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NEW YORK — Health care workers who spend hours upon hours exposed to coronavirus, yet — for whatever the reason — They still haven’t been vaccinated.

There are of course medical exceptions but New York City Mayor Bill de Blasio is zeroing in on those public healthcare workers who have so far actively chosen not to get the vaccine.

PIX11 News asked health care workers at Manhattan’s Bellevue Hospital for their reaction Wednesday evening to the Mayor’s new ultimatum, which he argues is in the public interest and will only increase the overall vaccination rate.

“I don’t see anything wrong with it — for health care workers to get vaccinated because you have to protect yourself first before you protect the patient,” said one employee, who only went by her first name, Rebecca. “Because if you’re sick, how are you going to get healthy to help others?”

But for other health care workers this is a complex issue.

“I feel like threatening people is kind of rough,” said Joe, another Bellevue worker. “I don’t know if that’s really gonna work for a lot of people but I would ask people to get vaccinated because we really need the help. Because I’m starting to see it more and it’s scary and I don’t want to go back to where we were.”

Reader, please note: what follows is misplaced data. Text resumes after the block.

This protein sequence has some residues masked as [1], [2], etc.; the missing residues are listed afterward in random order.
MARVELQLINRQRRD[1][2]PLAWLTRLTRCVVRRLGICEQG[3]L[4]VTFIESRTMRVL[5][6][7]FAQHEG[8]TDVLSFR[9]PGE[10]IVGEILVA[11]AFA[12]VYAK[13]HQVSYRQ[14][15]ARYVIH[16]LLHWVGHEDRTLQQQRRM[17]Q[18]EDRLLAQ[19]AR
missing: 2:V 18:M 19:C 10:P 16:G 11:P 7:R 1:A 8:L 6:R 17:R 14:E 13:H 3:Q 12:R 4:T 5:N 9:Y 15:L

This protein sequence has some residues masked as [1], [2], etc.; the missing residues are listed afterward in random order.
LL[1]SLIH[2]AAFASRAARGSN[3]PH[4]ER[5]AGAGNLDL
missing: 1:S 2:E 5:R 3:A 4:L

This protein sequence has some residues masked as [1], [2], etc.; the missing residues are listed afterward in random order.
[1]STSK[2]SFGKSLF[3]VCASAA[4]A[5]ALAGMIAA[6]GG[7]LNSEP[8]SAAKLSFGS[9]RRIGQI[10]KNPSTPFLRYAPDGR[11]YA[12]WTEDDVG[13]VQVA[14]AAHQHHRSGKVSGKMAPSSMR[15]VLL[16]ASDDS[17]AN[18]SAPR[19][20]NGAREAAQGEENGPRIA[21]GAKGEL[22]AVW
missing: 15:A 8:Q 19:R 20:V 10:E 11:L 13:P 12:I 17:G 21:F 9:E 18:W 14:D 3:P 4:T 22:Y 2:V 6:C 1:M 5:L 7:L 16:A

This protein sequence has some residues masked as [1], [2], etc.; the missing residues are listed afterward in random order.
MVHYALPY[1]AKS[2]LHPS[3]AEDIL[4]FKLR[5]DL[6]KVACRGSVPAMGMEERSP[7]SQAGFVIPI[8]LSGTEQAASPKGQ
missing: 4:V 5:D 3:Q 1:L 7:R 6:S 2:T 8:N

The head of one of the city health care worker unions was not happy with Mayor de Blasio’s approach.

But employment attorney Jon Bell says there is sound legal standing for the mayor’s position.

“What Mayor de Blasio is doing is entirely legal, as long as they’re not violating a protected class,” said Bell. “You can’t rules or policies that affects one of those, however the unvaccinated is not a protected class.”

Workers who don’t get vaccinated or tested weekly will be suspended without pay, de Blasio said.